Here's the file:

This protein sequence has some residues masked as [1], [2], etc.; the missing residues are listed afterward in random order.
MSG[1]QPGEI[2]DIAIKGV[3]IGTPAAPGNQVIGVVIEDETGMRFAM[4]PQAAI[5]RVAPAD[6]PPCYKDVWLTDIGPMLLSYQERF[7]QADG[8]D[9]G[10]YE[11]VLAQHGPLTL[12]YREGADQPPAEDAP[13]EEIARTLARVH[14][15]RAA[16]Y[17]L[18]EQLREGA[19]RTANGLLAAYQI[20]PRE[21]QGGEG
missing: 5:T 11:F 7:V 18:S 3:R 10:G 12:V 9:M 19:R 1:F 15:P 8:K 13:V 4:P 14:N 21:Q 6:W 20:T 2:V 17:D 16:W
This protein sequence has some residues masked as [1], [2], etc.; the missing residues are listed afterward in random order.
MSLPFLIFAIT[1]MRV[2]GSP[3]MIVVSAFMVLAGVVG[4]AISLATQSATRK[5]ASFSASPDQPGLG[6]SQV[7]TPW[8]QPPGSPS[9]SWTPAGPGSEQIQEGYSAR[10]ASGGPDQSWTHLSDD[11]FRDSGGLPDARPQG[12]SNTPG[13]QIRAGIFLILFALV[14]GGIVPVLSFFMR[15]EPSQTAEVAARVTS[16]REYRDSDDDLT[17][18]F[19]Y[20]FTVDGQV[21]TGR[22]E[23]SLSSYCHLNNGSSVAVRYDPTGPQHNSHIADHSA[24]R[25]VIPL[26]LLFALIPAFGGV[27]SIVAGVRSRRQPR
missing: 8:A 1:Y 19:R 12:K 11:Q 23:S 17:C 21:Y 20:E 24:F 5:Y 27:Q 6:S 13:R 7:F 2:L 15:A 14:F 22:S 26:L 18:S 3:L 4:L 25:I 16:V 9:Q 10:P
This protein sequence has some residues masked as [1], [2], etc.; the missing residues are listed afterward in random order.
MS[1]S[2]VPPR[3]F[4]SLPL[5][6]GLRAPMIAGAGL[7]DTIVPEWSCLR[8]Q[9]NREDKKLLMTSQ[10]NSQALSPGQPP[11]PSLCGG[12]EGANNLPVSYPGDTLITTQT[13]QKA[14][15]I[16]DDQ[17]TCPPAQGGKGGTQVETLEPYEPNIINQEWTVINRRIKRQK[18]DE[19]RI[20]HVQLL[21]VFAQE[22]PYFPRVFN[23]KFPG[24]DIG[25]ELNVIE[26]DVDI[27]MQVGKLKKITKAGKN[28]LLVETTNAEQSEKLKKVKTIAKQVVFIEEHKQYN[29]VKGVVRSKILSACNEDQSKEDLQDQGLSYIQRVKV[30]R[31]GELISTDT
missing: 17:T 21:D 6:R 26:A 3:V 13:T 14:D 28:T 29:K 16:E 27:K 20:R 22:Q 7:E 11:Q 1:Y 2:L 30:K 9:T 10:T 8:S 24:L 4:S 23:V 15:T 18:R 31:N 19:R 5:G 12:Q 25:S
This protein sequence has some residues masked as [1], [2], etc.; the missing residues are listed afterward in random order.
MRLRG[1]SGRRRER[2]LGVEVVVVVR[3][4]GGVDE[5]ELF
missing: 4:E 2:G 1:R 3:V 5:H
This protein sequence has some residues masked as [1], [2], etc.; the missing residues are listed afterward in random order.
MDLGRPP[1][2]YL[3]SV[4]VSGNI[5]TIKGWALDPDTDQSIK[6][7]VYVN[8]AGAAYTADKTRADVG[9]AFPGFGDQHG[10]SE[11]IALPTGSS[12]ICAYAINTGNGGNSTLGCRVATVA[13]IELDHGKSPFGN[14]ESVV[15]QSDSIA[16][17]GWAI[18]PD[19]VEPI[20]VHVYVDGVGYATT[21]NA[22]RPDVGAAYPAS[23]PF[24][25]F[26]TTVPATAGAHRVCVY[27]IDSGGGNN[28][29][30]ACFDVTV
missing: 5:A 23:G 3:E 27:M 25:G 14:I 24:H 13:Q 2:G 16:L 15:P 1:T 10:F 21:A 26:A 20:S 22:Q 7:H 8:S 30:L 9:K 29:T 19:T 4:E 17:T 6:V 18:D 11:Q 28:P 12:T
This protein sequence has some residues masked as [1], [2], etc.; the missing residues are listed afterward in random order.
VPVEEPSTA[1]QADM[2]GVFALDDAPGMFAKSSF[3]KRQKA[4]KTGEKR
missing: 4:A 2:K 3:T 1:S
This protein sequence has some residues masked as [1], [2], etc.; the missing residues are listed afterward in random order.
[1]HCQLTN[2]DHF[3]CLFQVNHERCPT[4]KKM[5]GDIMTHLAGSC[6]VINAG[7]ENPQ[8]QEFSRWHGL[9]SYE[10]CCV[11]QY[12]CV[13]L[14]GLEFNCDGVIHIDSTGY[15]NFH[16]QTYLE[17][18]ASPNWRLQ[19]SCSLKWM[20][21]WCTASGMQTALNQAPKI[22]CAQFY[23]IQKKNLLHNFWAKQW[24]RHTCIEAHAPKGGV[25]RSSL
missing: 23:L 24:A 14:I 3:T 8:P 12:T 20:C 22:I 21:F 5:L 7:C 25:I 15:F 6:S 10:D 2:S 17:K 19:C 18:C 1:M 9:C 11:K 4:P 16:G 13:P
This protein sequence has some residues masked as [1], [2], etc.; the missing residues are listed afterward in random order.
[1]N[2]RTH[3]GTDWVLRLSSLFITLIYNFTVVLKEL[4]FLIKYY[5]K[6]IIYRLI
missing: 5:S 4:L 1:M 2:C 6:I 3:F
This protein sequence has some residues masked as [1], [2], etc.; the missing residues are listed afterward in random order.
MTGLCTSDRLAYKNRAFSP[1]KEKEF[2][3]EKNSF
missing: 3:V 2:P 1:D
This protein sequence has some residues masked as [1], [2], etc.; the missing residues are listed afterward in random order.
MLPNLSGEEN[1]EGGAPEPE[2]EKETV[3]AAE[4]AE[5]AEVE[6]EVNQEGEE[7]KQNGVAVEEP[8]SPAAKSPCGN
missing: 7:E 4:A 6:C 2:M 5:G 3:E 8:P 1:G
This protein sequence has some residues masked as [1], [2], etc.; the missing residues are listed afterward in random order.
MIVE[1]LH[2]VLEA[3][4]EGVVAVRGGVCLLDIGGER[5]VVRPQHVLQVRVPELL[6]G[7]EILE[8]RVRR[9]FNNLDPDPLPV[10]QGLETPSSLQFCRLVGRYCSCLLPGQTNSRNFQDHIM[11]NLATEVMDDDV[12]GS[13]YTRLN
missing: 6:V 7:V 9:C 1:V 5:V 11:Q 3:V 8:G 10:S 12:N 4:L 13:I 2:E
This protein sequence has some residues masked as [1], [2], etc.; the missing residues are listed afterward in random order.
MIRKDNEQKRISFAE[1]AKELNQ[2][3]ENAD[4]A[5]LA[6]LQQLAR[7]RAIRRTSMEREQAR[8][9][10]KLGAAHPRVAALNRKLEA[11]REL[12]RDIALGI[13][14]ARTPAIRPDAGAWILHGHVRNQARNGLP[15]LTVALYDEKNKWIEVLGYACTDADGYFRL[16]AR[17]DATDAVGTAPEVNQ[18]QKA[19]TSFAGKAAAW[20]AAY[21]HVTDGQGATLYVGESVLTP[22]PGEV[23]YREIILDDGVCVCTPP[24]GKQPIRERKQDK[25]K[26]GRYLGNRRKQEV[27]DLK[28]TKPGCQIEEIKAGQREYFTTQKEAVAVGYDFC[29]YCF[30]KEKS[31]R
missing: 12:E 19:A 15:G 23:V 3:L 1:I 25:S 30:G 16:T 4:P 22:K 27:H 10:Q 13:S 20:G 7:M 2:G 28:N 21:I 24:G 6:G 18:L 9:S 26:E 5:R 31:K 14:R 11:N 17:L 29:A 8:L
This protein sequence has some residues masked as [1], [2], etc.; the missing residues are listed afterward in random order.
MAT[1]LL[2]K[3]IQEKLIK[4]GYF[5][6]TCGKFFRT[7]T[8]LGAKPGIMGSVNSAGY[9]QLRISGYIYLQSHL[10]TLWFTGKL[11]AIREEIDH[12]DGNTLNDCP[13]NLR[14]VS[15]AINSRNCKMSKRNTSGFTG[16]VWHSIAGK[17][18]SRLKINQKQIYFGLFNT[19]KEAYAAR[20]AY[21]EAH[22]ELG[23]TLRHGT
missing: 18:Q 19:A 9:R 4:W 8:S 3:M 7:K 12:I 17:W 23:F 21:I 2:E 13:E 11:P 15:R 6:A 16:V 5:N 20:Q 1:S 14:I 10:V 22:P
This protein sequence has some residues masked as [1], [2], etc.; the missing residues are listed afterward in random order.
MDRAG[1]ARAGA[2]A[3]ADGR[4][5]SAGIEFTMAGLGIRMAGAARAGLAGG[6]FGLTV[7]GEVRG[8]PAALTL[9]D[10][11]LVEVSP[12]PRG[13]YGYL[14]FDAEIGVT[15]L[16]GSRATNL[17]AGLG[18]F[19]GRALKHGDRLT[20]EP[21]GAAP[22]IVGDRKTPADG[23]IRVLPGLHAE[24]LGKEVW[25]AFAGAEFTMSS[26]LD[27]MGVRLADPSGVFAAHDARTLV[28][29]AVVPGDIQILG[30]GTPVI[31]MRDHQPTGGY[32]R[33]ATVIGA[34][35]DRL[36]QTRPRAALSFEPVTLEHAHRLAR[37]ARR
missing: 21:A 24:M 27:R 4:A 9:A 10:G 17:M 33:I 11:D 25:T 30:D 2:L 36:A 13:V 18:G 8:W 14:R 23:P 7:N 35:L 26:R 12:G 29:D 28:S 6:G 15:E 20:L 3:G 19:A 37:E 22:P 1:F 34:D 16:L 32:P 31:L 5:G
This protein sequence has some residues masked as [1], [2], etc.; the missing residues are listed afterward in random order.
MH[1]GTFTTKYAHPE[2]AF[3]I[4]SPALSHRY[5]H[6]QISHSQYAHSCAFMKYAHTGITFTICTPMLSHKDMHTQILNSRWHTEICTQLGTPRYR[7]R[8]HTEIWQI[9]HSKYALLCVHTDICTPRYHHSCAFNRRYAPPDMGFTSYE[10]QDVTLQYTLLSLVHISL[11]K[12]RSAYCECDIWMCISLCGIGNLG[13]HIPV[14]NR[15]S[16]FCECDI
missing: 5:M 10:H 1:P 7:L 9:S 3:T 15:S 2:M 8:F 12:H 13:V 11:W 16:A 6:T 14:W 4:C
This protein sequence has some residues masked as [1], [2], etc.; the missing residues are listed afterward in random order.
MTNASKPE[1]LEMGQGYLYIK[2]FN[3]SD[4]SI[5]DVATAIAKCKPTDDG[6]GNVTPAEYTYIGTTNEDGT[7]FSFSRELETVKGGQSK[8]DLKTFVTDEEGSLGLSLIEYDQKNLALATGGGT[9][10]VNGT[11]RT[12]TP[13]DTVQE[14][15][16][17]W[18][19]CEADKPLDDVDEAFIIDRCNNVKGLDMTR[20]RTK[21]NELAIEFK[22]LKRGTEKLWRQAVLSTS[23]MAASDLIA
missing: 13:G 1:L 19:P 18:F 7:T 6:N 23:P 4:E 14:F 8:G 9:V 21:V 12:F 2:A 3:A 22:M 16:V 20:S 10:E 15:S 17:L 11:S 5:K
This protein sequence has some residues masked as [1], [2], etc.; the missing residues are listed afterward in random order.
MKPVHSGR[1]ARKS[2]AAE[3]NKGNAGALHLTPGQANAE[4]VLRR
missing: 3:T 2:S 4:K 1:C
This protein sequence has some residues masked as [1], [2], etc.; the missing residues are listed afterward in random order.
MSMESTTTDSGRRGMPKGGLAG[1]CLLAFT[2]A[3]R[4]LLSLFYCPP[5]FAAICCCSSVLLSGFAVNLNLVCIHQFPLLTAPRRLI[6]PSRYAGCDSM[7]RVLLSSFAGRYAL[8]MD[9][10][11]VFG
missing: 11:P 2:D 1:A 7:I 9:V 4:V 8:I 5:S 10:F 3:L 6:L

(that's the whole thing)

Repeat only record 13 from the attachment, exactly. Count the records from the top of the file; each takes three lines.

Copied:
This protein sequence has some residues masked as [1], [2], etc.; the missing residues are listed afterward in random order.
MAT[1]LL[2]K[3]IQEKLIK[4]GYF[5][6]TCGKFFRT[7]T[8]LGAKPGIMGSVNSAGY[9]QLRISGYIYLQSHL[10]TLWFTGKL[11]AIREEIDH[12]DGNTLNDCP[13]NLR[14]VS[15]AINSRNCKMSKRNTSGFTG[16]VWHSIAGK[17][18]SRLKINQKQIYFGLFNT[19]KEAYAAR[20]AY[21]EAH[22]ELG[23]TLRHGT
missing: 18:Q 19:A 9:R 4:W 8:S 3:M 7:K 12:I 17:W 23:F 21:I 2:E 13:E 11:P 15:R 6:A 16:V 5:N 20:Q 1:S 14:I 10:V 22:P